I moved those tires from one Suburban to another Suburban (00) when I blew my tranny near Moses Lake on my way to a funeral in CO.  I was pulling my TT at the time.  The new Suburban took to them great.  Smooth ride, no wiggle with the trailer and distributed weight great.  They were quiet until the last 10k in miles and then got pretty loud on concrete, but were still okay on asphalt (loud, but tolerable). 

Since I could not get the Nokian Vulcan again, I switched to Goodyear Duratrac 275.75r16E.  I loved their look, feel and grip, but they were very noisy as the traction of the tire wore down.  Both of tire brands and types held the trailers well and performed great in mountain, off road, mud, sand, dirt, gravel, rain, and snow.  Unfortunately, I sold my Suburban and I still had over 50% tread on the Duratracs, but they wouldn't fit my pickup.

That said, I also have an F-150 4x4, 2000.  I had BF all season 275.75r17C on it.  Squirrely at times.  I bought it with those and they wore well, but I want an E range and more tree.  I just put on 275.70r17E KO2 BF Goodrich on.  I bought them in Bozeman when dropping off the daughter at MSU.  So far, great tires.  I'm curious what @whackmaster ran into, as I want to see if that happens with mine.  Anyway, great weight handling, so far.  No side to side shifting when pulling, not very loud, but noticeable.  I've only got 4K of miles on them, but no noticeable issues.  I am taking the truck in for new torsion bars up front and alignment.  I know it's needed.

What did/am I missing Special T?
« Last Edit: September 17, 2017, 04:27:12 PM by SniperDanWA »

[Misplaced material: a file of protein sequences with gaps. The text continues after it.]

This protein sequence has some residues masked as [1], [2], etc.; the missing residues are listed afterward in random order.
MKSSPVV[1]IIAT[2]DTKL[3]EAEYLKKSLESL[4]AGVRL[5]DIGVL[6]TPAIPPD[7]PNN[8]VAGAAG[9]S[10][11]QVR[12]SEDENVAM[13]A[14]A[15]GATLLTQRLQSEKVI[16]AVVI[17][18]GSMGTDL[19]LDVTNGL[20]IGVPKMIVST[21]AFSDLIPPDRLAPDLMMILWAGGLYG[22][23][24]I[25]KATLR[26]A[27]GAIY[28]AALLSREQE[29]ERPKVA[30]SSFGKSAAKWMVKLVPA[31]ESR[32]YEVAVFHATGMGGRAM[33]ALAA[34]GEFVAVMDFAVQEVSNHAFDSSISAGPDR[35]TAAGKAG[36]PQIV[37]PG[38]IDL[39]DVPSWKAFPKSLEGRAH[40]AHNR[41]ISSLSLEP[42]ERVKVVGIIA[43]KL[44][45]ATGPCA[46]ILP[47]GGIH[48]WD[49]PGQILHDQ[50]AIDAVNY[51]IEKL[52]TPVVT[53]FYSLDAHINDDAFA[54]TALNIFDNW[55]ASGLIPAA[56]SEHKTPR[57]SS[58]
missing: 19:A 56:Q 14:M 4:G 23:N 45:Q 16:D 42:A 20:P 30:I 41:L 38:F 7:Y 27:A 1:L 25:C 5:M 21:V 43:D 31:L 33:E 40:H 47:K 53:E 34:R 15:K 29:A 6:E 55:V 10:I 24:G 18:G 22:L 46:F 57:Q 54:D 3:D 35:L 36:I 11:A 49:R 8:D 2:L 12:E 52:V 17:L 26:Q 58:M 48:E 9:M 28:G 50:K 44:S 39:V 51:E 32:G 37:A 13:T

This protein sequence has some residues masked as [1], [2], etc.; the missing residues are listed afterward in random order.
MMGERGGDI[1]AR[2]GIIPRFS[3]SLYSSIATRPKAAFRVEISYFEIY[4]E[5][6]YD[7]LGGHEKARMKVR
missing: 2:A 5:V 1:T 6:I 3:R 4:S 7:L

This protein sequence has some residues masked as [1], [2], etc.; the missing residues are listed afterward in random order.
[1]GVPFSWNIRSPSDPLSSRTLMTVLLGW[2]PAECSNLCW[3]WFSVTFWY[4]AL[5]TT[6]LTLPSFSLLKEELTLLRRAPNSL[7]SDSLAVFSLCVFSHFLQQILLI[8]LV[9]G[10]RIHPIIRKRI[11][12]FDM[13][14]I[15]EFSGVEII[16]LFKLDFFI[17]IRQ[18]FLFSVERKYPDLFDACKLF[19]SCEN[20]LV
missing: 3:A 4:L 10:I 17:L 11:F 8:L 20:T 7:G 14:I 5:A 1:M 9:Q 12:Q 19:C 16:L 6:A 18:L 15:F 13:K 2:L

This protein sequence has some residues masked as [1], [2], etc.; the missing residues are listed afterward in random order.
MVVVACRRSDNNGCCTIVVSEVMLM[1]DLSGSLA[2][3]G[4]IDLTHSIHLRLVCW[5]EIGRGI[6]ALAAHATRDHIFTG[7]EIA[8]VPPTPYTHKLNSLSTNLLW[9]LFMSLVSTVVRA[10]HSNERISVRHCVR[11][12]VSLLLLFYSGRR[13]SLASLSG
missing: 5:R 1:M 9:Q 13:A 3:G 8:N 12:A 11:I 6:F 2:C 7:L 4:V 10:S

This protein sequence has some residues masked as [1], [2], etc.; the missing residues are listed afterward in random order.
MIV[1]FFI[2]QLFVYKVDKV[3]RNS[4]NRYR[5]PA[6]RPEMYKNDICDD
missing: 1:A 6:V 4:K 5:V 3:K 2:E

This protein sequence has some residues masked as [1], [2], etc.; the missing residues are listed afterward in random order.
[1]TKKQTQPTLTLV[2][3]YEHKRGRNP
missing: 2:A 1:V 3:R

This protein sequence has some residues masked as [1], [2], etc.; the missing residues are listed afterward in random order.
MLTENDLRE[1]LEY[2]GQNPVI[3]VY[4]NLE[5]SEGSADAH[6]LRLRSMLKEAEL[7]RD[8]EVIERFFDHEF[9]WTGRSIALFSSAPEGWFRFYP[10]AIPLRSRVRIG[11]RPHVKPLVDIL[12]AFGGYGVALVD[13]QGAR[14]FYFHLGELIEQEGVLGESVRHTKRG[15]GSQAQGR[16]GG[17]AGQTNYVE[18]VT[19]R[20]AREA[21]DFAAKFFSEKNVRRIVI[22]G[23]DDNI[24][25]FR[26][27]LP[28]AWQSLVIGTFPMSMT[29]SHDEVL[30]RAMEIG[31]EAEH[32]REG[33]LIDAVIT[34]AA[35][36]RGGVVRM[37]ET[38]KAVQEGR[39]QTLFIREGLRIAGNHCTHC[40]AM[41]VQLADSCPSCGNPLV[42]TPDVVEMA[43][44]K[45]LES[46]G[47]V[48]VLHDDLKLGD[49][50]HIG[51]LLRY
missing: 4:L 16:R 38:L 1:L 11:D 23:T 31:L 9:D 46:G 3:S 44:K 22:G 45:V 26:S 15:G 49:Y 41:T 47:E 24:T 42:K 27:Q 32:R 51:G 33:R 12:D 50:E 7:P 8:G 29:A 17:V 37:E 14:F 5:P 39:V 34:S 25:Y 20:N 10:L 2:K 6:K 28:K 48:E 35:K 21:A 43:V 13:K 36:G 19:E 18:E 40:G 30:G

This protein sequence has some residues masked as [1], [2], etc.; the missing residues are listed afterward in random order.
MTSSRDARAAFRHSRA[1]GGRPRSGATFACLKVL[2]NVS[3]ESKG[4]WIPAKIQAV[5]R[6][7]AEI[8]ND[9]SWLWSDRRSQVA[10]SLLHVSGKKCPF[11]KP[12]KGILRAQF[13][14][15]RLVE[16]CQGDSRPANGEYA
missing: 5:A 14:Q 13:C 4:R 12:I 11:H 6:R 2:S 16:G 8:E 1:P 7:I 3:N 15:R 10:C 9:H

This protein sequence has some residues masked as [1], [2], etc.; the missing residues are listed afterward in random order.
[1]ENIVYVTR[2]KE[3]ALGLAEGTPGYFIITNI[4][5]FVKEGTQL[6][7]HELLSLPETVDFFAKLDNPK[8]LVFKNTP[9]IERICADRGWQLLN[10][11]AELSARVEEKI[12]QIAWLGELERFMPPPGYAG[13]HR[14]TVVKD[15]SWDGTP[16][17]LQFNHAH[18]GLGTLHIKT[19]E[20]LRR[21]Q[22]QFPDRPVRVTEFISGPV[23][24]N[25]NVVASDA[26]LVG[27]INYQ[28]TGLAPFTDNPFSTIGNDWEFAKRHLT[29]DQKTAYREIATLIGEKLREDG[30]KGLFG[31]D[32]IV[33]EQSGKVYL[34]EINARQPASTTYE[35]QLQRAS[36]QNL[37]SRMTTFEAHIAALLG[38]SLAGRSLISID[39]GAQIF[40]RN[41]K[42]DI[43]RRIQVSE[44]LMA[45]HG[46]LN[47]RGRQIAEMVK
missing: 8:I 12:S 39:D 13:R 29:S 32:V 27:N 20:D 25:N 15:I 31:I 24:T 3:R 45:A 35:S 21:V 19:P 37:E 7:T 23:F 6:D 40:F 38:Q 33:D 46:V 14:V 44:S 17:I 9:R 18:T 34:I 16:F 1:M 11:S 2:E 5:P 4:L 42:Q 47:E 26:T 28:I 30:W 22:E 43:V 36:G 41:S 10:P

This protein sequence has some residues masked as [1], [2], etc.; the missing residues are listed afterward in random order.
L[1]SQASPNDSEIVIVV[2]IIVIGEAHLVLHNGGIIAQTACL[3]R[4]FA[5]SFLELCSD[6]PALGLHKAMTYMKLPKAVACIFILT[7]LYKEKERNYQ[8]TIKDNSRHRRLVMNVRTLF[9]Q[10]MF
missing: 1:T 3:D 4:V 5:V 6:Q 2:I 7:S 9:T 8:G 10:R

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Offline Naches Sportsman

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Re: Everything about tires
« Reply #26 on: September 17, 2017, 04:04:24 PM »
Does anyone run cooper discoverer at 3's on their rigs? I have them on the work rig and I like them, but am curious to how many miles people have put on theirs.

Currently have cheaper Schwab at''s on my Toyota that need replaced when I am laid off for the season and am thinking leaning towards the at 3.
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Offline Special T

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Re: Everything about tires
« Reply #27 on: September 17, 2017, 05:02:10 PM »
First off I'm a HUGE Nokian Fan! I had a set of Hakkapeleta snow tires for my Bratt with hardend core studs from the factory and was able to get them before the anti stud Nazis  made them illegal.

Wander side inside can happen for 2 reasons. Tire load rating differences... and ruts in the freeway. The I5 section in Marrysville had really bad ruts. Narrow aggressive tires accentuated this.. I have a buddy that works for a tire shop that constantly has people complaining about handling but fail to take into account the actual surface they are driving on.

You went from BFG all terrains to mud tires  so they should be louder...
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Offline Dan-o

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Re: Everything about tires
« Reply #28 on: September 17, 2017, 06:28:09 PM »
TIRE FINDING CHALLENGE:      I need 1 Falken Wildpeak AT2.

SIZE:   285 75 16

It has to be an AT2.   The AT3 is nothing like the AT2.

They aren't being made anymore.

I will readily admit that anyone who can locate one is a better man than me, and I will buy you a cheeseburger!



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Offline Special T

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Re: Everything about tires
« Reply #29 on: September 17, 2017, 07:52:24 PM »
TIRE FINDING CHALLENGE:      I need 1 Falken Wildpeak AT2.

Just buy 2 new at3 and call it close with a spare... your on a snipe hunt.
SIZE:   285 75 16

It has to be an AT2.   The AT3 is nothing like the AT2.

They aren't being made anymore.

I will readily admit that anyone who can locate one is a better man than me, and I will buy you a cheeseburger!
The Truth is like Poetry, and most people hate Poetry